As of 24 May 2021, seismic activity and tremors continue to occur in the vicinity of Mount Nyiragongo — located near the border with Rwanda and the city of Goma, the capital of North Kivu province — which erupted on 22 May and began affecting the northern outskirts of Goma on 23 May. Civil aviation authorities in the Democratic Republic of the Congo (DRC) have closed Goma Airport (FZNA/GOM) until further notice due to the eruption and resulting lava flows that reached the outer perimeter of the facility, but ferries between Goma and Bukavu are operating normally. However, air traffic was not routed away from the affected airspace. Furthermore, the Rwanda-DRC border crossing in Goma remains open.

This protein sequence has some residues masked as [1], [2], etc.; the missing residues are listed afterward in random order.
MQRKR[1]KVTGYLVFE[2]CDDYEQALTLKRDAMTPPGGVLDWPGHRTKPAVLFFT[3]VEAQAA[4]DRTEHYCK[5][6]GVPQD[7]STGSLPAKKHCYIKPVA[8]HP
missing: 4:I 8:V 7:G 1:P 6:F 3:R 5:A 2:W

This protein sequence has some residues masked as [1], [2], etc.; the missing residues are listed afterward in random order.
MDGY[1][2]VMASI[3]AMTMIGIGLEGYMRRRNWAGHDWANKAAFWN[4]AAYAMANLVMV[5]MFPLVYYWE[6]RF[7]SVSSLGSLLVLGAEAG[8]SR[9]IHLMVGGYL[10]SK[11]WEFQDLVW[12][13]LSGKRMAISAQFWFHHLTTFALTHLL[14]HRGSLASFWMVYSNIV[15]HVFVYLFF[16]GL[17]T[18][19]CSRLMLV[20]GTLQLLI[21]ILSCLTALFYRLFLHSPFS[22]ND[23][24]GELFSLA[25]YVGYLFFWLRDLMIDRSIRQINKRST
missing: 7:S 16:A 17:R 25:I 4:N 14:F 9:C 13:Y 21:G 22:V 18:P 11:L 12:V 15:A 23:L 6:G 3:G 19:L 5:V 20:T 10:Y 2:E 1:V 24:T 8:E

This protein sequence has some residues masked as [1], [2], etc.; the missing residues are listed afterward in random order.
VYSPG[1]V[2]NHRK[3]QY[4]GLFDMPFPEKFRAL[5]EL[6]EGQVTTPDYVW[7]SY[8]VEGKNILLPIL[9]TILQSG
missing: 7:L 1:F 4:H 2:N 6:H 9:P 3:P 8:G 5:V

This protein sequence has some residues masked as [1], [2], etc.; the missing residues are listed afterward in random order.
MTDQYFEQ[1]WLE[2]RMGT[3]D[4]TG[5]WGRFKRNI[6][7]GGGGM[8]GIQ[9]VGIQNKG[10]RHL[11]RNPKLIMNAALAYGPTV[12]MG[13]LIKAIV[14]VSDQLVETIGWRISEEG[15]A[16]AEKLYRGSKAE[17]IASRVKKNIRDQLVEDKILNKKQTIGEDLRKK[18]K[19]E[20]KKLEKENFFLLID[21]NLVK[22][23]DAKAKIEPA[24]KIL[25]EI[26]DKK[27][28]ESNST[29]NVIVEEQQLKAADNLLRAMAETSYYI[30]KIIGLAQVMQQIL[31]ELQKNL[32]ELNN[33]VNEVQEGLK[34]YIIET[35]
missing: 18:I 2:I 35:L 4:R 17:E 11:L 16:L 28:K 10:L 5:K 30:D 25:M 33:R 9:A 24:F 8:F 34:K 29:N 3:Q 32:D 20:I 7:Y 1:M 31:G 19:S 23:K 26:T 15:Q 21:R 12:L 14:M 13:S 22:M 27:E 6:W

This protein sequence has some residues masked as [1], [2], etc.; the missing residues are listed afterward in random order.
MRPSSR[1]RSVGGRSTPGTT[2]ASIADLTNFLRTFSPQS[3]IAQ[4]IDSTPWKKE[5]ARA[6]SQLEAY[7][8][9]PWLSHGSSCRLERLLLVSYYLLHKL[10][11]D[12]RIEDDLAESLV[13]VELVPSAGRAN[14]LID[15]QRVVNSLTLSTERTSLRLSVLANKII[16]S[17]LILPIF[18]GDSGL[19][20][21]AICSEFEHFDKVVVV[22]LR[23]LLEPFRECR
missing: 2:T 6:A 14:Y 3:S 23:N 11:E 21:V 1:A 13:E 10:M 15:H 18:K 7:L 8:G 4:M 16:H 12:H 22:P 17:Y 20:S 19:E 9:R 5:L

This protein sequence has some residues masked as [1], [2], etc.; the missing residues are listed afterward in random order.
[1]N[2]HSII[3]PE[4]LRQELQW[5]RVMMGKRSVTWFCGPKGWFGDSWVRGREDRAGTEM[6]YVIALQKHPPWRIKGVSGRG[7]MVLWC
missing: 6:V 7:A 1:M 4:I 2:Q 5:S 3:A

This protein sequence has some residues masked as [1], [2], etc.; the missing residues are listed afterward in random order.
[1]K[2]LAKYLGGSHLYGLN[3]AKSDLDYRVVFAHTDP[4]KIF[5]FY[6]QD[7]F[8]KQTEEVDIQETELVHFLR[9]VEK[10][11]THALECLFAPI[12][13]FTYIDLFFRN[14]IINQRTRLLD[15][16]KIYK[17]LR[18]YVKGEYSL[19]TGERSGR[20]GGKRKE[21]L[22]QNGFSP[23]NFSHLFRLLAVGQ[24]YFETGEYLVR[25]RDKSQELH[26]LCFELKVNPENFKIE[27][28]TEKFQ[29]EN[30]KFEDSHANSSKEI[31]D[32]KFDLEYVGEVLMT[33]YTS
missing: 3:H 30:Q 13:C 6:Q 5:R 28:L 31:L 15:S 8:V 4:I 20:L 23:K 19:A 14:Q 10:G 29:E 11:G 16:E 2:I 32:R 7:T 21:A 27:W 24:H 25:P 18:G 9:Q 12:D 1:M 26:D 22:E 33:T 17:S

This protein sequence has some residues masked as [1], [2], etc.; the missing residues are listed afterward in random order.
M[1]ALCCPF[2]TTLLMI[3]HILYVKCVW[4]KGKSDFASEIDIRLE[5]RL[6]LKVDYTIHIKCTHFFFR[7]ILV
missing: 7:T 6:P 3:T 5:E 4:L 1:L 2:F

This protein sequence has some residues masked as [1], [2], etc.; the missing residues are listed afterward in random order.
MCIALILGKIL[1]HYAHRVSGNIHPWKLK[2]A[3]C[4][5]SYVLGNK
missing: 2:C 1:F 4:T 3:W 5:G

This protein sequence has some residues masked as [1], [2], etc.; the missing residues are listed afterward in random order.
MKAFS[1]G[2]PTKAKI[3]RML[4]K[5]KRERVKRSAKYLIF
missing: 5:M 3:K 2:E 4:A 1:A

The 22 May eruption caused new fissures to appear and redirected the lava flows toward Goma rather than toward Rwanda as earlier indicated by volcanologists from the Goma Observatory. As of latest reports, the lava flows were moving through the city of Buhene, located north of Goma. Although the full extent of the damage caused by the eruption and subsequent lava flows is currently unclear, early reports indicate that at least 500 residences and other buildings have been destroyed or heavily damaged. The Congolese government reportedly activated emergency plans to evacuate residents from Goma and the surrounding area in the projected path of the lava flows. At least 5,000 refugees reportedly entered Rwanda and an additional 25,000 people fled to the northwest in Sake after the eruption. At least 15 people were killed — including five who died in a traffic accident during the evacuation — and approximately 170 others remain missing.